I read about the Little Flower School in T Magazine about a year or so ago. Since then, I have been hoping to take a class with them. This past weekend, I finally got the chance. You can read more about the teachers (Nicolette and Sarah) and their school here, but I will just say that the class was amazing. They provide all the tools and flowers, and it was all set up in a beautiful studio in Red Hook, Brooklyn. I was extremely impressed and I am hoping to take a class with them again soon. Here are some things that I learned about Floral Design.
1. It’s really hard to do well, and it is quite humbling.
2. Color: Each flower has nuance, look for all the colors in the flower and it’s petals, it will help you pair it with others. Like this flower in the middle in the shot below, it has burgundy, red, gold, and purple in the center. Amazing! So, observe undertones and overtones. They also advised to start with a simple palette, restraint in color is hard, but better.
3. Build a Foundation: One thing they taught us was how to start building an arrangement, and much like a stew, you have to start with a foundation. Since this was a winter citrus class, we started with citrus, eucalyptus, and cedar. Once we had built our base, we could move onto flowers. Typically, your foundation will be heavier items, like citrus for example. Lastly, keep the middle open, this doesn’t mean no flowers, but airy.
4. Focal Flower: Choose your focal flower. So, which flower/s are going to be the star? To continue the analogy, what kind of soup is it, what is the main ingredient? Don’t use too many ingredients. If you have two similar flowers next to each other, make them different somehow, either one higher than the other, or one more bloomed than the other, etc. And, consider the stems too, some stems are beautiful and beg to be seen, others are not. Lastly, you can also remove leaves along the stem when necessary.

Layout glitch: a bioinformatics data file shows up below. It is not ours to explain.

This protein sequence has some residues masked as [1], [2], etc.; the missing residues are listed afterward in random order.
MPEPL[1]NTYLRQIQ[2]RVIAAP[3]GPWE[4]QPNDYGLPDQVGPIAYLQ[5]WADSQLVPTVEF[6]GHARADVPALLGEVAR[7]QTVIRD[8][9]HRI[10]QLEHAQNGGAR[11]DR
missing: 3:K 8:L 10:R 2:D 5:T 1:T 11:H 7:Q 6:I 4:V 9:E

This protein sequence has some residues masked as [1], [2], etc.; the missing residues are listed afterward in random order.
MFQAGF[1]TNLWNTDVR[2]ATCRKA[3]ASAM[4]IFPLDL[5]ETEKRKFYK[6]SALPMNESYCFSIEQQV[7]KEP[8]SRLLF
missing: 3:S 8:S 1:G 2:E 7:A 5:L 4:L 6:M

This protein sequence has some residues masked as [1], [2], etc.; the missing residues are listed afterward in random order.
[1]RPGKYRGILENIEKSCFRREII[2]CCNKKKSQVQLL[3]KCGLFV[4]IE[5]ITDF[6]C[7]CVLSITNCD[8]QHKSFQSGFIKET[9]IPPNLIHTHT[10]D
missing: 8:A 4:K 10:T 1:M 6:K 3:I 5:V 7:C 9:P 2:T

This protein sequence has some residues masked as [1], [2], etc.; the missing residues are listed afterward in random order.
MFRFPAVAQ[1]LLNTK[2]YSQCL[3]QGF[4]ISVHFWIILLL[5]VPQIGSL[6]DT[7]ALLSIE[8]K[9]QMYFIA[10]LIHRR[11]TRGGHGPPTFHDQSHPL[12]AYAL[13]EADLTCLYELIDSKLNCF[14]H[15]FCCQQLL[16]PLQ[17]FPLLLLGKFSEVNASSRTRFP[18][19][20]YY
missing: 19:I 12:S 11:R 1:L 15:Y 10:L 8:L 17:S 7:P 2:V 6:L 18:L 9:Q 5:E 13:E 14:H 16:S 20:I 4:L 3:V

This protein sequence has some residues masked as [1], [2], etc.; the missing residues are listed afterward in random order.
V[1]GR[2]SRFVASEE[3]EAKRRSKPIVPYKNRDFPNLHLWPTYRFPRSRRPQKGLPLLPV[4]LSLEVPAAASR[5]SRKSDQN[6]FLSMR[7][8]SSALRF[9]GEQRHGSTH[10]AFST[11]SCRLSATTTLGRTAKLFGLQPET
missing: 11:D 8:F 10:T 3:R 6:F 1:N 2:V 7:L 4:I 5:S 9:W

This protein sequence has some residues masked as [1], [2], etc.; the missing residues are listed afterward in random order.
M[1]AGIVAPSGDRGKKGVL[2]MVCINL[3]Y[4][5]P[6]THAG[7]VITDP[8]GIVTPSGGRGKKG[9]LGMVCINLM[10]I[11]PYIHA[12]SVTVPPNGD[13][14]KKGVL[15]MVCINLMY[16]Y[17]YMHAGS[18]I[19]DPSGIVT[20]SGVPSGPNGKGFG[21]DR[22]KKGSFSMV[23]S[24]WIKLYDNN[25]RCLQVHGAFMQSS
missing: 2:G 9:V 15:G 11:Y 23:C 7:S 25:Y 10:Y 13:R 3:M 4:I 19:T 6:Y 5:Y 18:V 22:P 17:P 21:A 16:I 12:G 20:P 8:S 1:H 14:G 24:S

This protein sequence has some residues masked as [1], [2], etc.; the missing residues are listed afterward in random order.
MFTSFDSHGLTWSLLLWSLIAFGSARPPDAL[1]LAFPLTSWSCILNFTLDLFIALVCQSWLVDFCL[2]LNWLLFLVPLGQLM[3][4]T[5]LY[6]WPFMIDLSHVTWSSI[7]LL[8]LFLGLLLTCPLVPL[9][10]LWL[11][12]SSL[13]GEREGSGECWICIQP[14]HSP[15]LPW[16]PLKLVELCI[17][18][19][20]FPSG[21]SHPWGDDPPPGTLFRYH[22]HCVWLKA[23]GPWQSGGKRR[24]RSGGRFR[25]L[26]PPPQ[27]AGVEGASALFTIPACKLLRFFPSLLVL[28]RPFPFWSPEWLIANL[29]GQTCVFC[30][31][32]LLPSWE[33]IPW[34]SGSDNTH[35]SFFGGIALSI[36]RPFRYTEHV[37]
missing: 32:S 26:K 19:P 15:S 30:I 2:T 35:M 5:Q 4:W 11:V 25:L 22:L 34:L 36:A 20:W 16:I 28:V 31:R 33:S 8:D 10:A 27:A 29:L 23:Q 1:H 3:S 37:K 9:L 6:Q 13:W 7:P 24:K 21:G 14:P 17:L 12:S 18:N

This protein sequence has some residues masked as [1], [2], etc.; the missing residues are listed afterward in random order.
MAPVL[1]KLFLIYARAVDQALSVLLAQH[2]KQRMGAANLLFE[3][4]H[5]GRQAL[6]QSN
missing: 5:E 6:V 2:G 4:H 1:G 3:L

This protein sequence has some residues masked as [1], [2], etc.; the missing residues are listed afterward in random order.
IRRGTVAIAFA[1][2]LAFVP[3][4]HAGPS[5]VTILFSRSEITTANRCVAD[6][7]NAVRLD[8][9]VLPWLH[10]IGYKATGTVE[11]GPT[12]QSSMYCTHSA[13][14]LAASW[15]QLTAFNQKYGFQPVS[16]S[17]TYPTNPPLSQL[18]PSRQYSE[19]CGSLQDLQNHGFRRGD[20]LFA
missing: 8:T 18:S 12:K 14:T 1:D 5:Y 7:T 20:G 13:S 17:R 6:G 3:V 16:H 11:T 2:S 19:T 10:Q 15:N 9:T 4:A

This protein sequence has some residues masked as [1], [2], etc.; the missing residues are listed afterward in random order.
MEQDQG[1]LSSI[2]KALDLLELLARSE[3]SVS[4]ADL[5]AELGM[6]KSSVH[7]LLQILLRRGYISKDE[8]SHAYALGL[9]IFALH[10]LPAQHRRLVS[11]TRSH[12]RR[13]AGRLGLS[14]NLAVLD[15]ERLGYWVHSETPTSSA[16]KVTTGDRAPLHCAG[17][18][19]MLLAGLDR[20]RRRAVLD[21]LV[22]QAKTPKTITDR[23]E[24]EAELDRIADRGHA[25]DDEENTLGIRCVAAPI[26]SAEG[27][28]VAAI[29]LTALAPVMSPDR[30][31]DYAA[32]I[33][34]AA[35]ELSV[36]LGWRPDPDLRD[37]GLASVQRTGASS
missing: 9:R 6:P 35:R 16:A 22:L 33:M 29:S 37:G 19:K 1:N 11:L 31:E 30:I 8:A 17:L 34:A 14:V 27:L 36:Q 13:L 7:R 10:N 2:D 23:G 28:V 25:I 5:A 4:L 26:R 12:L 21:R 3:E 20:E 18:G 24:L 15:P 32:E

5. Wispy Gesture: These are flowers that are more delicate and added at the end, like a garnish. They sit above the arrangement.
6. Room to Breathe: Make sure that there is air around each flower, and remember that they will continue to bloom, so you need to give them room to grow.
7. Shape: Asymmetry is advised, one side should be higher than the other, and you should think of the arrangement in two halves/two sides. Also, start with an idea of what kind of shape you are trying to achieve.
8. Connection Flowers: Some flowers, as we saw above, have more than one color and can tie parts of the arrangement together. So if one side is pink and the other orange, you can insert a flower in between that has both tones.
8. Size: Generally speaking, the arrangement will be 1.5 times larger than the vase.
9. Tools: Chicken wire is better than foam, and environmentally friendlier too. Also, another great tip, use a lazy Susan so that you can turn the arrangement while you work.
10. Cut the Stems on the Bias: More surface area = more water for the flowers.
11. Style: I think the biggest lesson was have your own style, Nicolette and Sarah have their own style, they don’t follow anyone’s rules but their own and I think this is why their work stands out. I am inspired by what I learned, and will definitely try to emulate them, but I am also going to experiment, and see what I can come up with. Floral design is an art, and I love it!